Snowed In! Winter Storm Snarls Flights, Roads

Travelers heading out of town early for the Christmas holiday were dealt a mighty blow as heavy snowfall pelted the mid-Atlantic states.

More than 1,200 flights were canceled today at seven major airports, and the effects rippled out throughout the country.

The Chicago Bears flight to Baltimore was canceled at 12:30 a.m. Saturday morning because of the winter storm, according to ABC News affiliate WJLA in Baltimore. The Baltimore region was expecting more than 10 inches of snow.

Canceled flights and stranded motorists beset the Northeast Saturday on the last traffic-heavy weekend before the Christmas holiday. Up to 20 inches of snow have blanketed the region.

All flights serving Reagan Washington National and Baltimore Washington International (BWI) airports were canceled.

Marisa Morin said she arrived at National airport today for a 9:30 a.m. flight to New Hampshire but said Tuesday probably will be the earliest she can get back home.

"The storm is going to move up to where I live, and I won't be able to land. That will be awful," said Morin, a Georgetown University freshman. "They were supposed to have flights [Sunday] morning, but they said those will probably be canceled. So I am keeping my fingers crossed."

Officials said National will reopen Sunday at 6 a.m. at the earliest. As of 2 p.m. today, nearby BWI was shut down, with more than 150 departing flights canceled earlier in the day.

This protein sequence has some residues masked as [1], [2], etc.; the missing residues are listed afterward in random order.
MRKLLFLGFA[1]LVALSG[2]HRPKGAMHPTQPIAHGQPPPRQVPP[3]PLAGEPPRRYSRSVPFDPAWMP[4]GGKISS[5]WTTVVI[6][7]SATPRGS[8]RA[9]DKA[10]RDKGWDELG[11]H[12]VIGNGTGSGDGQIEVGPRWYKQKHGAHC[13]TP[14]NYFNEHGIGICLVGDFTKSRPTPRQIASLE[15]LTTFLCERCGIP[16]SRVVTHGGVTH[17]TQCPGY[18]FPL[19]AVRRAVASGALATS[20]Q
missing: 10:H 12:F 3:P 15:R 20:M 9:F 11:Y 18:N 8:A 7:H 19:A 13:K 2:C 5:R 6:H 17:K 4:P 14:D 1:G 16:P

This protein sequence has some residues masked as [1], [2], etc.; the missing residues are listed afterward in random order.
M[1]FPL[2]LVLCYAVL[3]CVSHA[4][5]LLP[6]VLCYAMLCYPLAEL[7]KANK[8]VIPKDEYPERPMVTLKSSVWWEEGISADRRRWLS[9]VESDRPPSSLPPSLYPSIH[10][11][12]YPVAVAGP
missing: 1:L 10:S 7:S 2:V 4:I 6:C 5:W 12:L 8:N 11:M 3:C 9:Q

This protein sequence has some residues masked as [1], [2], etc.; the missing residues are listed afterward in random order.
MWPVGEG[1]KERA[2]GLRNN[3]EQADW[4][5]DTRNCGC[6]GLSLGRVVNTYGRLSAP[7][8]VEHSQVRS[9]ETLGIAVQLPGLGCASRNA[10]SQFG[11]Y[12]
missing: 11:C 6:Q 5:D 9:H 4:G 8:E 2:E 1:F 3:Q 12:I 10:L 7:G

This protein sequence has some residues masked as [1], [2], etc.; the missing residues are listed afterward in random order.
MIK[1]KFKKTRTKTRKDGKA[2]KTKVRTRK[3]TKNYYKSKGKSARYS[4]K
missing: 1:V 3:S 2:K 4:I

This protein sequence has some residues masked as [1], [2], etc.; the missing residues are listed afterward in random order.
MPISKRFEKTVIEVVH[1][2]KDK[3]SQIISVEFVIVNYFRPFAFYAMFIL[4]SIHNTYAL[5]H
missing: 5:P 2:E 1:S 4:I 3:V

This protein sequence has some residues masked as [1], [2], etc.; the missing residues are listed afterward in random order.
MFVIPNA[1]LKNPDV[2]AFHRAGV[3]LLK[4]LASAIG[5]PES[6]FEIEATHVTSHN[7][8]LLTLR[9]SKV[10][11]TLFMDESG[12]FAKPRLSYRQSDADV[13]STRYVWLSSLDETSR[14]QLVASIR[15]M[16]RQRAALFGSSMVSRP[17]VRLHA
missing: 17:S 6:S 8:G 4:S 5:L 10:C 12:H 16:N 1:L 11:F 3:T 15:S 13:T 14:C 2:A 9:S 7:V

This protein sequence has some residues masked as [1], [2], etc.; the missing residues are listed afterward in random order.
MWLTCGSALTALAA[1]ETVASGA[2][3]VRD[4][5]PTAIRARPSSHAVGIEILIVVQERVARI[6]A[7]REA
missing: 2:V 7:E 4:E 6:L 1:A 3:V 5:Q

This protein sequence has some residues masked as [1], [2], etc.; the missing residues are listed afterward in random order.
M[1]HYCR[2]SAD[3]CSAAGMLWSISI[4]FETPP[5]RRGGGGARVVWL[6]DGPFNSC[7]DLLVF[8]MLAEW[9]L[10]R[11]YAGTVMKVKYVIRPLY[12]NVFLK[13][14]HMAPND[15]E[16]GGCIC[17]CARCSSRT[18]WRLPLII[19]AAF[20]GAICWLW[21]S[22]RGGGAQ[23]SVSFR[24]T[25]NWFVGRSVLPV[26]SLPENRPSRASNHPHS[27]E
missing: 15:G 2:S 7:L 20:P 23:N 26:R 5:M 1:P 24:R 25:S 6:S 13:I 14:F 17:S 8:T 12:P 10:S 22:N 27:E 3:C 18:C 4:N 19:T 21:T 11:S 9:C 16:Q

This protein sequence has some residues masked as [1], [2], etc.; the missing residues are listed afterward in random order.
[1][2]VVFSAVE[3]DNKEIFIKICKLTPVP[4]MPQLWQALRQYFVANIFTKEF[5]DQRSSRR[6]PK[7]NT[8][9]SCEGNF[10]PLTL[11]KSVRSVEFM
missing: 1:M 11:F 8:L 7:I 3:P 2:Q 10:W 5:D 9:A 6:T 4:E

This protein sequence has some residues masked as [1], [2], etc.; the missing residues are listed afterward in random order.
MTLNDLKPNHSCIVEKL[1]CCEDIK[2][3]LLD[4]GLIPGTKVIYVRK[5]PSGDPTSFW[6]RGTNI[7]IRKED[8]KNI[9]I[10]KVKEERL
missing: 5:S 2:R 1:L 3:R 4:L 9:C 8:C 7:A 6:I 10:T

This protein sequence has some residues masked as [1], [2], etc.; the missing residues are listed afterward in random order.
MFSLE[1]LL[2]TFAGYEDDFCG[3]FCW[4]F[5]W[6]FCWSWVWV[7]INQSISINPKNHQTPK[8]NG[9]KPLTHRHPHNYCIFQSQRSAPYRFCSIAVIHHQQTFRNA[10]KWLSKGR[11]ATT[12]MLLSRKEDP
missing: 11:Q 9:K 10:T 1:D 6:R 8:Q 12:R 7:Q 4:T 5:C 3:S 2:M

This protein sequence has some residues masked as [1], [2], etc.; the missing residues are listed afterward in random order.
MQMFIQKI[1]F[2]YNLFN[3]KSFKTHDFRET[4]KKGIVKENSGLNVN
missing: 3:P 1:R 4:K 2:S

Flights at the D.C. airports will be operating by 9 a.m. Sunday. But officials did not expect affected Washington-area passengers to be fully accommodated until Monday, officials said.

Even the president was sideswiped by the inclement weather: After landing at Andrews Air Force Base in suburban Washington today from climate control talks in Copenhagen, President Obama rode in a motorcade back to the White House instead of taking his usual helicopter because of the treacherous conditions.

Passengers Stay Calm When Flights Are Canceled

Sharon Ledgister-Reid and her 3-year-old son, Maximillian, were headed to Jamaica for Christmas break when they were told that their flight had been canceled. They arrived at 5 a.m. for an 8 a.m. flight out of National.

The Jamaica native said that she wasn't upset that she had not received a call from the airline telling her that her flight had been canceled.

"You're using logic," Ledgister-Reid said. "I have no idea, we're just trying to go with the flow. ... As we say, there's nothing we can do. Getting upset doesn't help the situation, so bring your patience."

Other passengers could also be seen taking the flight delay in stride.

Tye Trethewey wore shorts and flip-flops while waiting for his flight to Charlotte, N.C. He was calm about his flight's status.

"It's standby, maybe, possibly," he said, as he picked up a slice of pizza.

Other airline updates, as of early afternoon Saturday:

Continental: Eighty mainline flights were canceled, and about 20 more were expected to be canceled by the end of the day.

United: More than 500 flights were canceled, including flights scheduled to arrive in New York, Newark, N.J., Philadelphia and Boston airports. United urged customers to check the Web site rather than call because passengers should be automatically rebooked and that should be reflected online. Special attention was being paid to Sunday travel out of D.C., including operating "extra" flights in the morning.

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